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## Get ready for AP® Calculus

### Course: Get ready for AP® Calculus>Unit 3

Lesson 7: Verifying inverse functions by composition

# Using specific values to test for inverses

Are two functions inverses? Even one counterexample can show that they are not. How many examples would it take to show that they really are inverses? Created by Sal Khan.

## Want to join the conversation?

• roots can't have negative answers? I thought they can have positive and negative numbers • I think you might have confused two similar yet different mathematical concepts.
Let's assume that x^2=4. Then indeed there will be two answers: both positive and negative square root of 4 (+sqrt(4) and -sqrt(4)), namely +2 and -2.
But be careful as the negative sign in this case is before the square root (-sqrt(4), not sqrt(-4)). You do not (and cannot) take the square root of a negative number!
Hope it helps!

(The only exception of the negative square root applies to imaginary and complex numbers, but this is not applicable to the situation we are dealing with in this video).
• You can find the inverse function of a certain function by switching the x and y values. In this case y= x^2 + 3 can be turned into x= y^2 +3. This simplifies to x-3= y^2 and then sqrt(x-3)=y. This is the exact same equation as g(x). When finding the inverse equation of f(x), it gives us the exact equation as g(x), so why are the two equations not inverses when you plug in values? Does the method I used not work all the time? • The method you used to find the inverse function of the function y = x^2 + 3 is correct. You switched the x and y values, solved for y, and obtained the inverse function g(x) = sqrt(x - 3).

If you plug in values to both the original function f(x) = x^2 + 3 and its inverse g(x) = sqrt(x - 3), you should get the same output when the input is the same. For example, if you plug in x = 4 into f(x), you get f(4) = 4^2 + 3 = 19. If you plug in the same value x = 4 into g(x), you get g(4) = sqrt(4 - 3) = 1. So, f(4) is not equal to g(4), and they are not inverses of each other.

The reason why f(x) and g(x) are not inverses of each other is that the domain and range of the original function f(x) and its inverse function g(x) are different. The domain of f(x) is all real numbers, but the range is y ≥ 3. On the other hand, the domain of g(x) is x ≥ 3, but the range is all non-negative real numbers.

Therefore, even though f(x) and g(x) have the same equation, they are not inverses of each other because they have different domains and ranges. To be inverses of each other, the functions must have the same domain and range, and the composition of the two functions must be the identity function.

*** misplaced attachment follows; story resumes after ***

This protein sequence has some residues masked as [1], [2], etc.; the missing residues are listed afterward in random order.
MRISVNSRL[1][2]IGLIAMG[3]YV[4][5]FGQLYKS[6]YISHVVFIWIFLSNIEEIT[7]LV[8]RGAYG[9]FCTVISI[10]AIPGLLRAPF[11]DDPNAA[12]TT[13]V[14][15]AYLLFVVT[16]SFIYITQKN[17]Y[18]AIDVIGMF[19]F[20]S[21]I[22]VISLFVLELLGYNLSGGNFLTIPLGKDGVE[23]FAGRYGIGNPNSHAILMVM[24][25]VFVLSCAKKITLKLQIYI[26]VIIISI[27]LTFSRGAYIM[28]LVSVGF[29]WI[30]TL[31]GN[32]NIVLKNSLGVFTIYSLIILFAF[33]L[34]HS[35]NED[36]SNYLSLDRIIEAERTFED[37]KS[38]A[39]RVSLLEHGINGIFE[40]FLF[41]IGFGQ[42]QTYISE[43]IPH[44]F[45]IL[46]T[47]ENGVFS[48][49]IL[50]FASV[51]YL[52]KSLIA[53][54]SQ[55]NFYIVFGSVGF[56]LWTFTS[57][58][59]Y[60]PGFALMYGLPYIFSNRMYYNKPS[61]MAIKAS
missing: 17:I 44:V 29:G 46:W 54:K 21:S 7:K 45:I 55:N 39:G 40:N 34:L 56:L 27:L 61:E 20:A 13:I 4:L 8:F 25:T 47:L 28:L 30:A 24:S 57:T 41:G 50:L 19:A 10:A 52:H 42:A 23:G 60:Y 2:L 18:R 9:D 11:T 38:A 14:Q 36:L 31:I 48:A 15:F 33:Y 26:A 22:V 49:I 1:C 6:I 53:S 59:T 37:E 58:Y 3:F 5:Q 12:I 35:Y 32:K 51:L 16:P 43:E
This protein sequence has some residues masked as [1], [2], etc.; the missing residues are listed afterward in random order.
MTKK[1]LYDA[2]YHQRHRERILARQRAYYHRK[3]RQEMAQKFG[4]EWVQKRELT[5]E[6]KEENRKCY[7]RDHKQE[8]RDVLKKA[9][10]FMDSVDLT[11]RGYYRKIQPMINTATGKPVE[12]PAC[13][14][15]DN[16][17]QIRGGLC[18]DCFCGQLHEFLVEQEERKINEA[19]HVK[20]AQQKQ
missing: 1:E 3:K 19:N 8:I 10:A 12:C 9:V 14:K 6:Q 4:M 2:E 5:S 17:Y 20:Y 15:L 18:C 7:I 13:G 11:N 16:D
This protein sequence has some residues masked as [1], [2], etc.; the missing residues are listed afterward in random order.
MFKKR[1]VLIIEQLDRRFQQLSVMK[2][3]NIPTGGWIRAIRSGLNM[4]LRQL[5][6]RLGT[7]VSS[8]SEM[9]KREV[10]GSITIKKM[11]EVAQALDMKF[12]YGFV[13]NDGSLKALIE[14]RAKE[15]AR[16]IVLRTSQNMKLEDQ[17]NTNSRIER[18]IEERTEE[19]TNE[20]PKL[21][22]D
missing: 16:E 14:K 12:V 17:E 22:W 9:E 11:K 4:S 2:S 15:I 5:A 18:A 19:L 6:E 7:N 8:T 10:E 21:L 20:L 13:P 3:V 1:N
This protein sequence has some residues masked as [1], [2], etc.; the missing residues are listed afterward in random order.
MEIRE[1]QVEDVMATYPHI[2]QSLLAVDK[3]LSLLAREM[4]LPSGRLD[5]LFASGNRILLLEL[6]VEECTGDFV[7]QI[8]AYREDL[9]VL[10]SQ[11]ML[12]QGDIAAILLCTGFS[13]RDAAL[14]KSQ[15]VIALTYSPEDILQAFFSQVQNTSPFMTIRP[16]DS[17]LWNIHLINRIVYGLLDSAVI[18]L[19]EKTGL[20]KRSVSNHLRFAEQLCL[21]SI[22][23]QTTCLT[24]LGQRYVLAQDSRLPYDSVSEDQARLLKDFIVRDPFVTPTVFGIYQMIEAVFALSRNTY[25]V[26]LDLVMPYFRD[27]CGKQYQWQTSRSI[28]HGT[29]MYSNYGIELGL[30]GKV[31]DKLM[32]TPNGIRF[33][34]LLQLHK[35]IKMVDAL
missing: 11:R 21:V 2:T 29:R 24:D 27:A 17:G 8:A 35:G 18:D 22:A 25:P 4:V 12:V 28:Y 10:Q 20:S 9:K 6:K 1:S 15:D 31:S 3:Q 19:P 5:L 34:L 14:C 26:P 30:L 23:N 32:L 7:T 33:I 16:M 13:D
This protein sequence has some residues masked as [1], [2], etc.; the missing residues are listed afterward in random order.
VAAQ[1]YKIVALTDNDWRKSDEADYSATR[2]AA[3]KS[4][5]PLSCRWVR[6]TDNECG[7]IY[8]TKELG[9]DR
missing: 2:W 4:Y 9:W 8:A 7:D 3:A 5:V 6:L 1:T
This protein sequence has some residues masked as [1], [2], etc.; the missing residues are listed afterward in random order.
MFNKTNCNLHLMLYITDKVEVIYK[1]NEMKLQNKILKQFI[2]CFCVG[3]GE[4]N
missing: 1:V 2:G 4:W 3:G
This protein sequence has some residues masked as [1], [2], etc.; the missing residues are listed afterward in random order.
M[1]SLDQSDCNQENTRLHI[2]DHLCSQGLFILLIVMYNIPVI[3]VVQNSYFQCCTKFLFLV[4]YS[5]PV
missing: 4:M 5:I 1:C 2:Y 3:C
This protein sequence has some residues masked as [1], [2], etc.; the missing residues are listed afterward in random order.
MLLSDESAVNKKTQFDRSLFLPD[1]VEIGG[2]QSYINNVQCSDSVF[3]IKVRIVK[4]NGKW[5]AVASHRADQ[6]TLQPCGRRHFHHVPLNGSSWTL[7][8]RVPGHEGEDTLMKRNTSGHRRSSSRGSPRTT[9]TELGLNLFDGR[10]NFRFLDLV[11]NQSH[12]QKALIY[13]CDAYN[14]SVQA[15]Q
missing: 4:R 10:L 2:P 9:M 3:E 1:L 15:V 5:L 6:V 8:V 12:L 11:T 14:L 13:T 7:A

(1 vote)
• I'm sorry I still didn't understand something!

A) After finding the supposedly inverse of a function by switching the x and y values, what is a practical way to check if this "inverse function" is not a fake inverse? Please confirm if my hypothesis at C) is correct!

B) Please confirm if my reasoning is correct:
After we switch y=x^2 +3 to x=y^2 +3, we can turn that into y= +sqrt(x-3) BUT ALSO TO y= -sqrt(x-3).
Thefore, they would NOT be inverses because otherwise the function would have TWO inverse functions as there is the -sqrt option as well. So the function f(x)=x^2 +3 is NOT invertible because actually for ONE input at supposedly f-1(x) we would have TWO outputs for +sqrt and -sqrt.

C) Therefore, the answer for A is that always this method of “switching the x and y values” for finding inverse functions works IF you only get ONE output for the f-1(x), otherwise f(x) will not be invertible. Right? • So as you note is your example we may have to restrict domain or range of a function to make it a invertible. I would avoid the term fake inverse as it is not common terminology.

Everything is pretty much correct. There is actually university definition and high school definition of inverse function. Based on the university definition you would require function f be one-to-one and onto. However this detail is not important

• but the square root of 4 will be both -2 and 2
doesn't the mean we have successfully inverse it?? • Can we check for inverse functions the opposite way? As in, using g(x) first, then f(x)? • but doesnt a square root give us an answer of positive or negetive value
for example - root(4)= plus or minus 2
As both (+2)^2 and (-2)^2 give us 4
(1 vote) • This is a common confusion I see. When I ask you to take the square root, I am implicitly asking you for the positive one (As the square root of a number cannot be negative. See the graph of y = sqrt(x) if you want) and hence, we call it the "principal root"

However, if I had an expression like x^2 = 4, then you'd say that x = 2 and -2, because there are two numbers that can satisfy the expression.

Also, the square root being the positive one is just convention. We could've taken sqrt(4) to equal 2 and -2, but we chose 2.
• When I take f(g(x)), it gives me x and when I take g(f(x)) it also gives me x. This should mean that these two functions are inverses but they are not. Does the method of verifying inverse functions by composition not always work? • Would it be easier to just find the inverse function of f(x) and see if f^-1(x) = g(x) ? • Sometimes, it's very difficult to find the inverse of a function. Sure, you can do it easily with something like f(x) = ax²+bx+c using the quadratic formula, but imagine a polynomial that begins in x⁴ and has a bunch more terms behind it. It would be hard just to figure out the function itself from the graph, and then inverting it might be too much. That's just an example, but it happens sometimes. And you're right, too. Often, finding the inverse of a function is easier than trying to test it by using points. It's good to have different methods and use the one most suited to the task.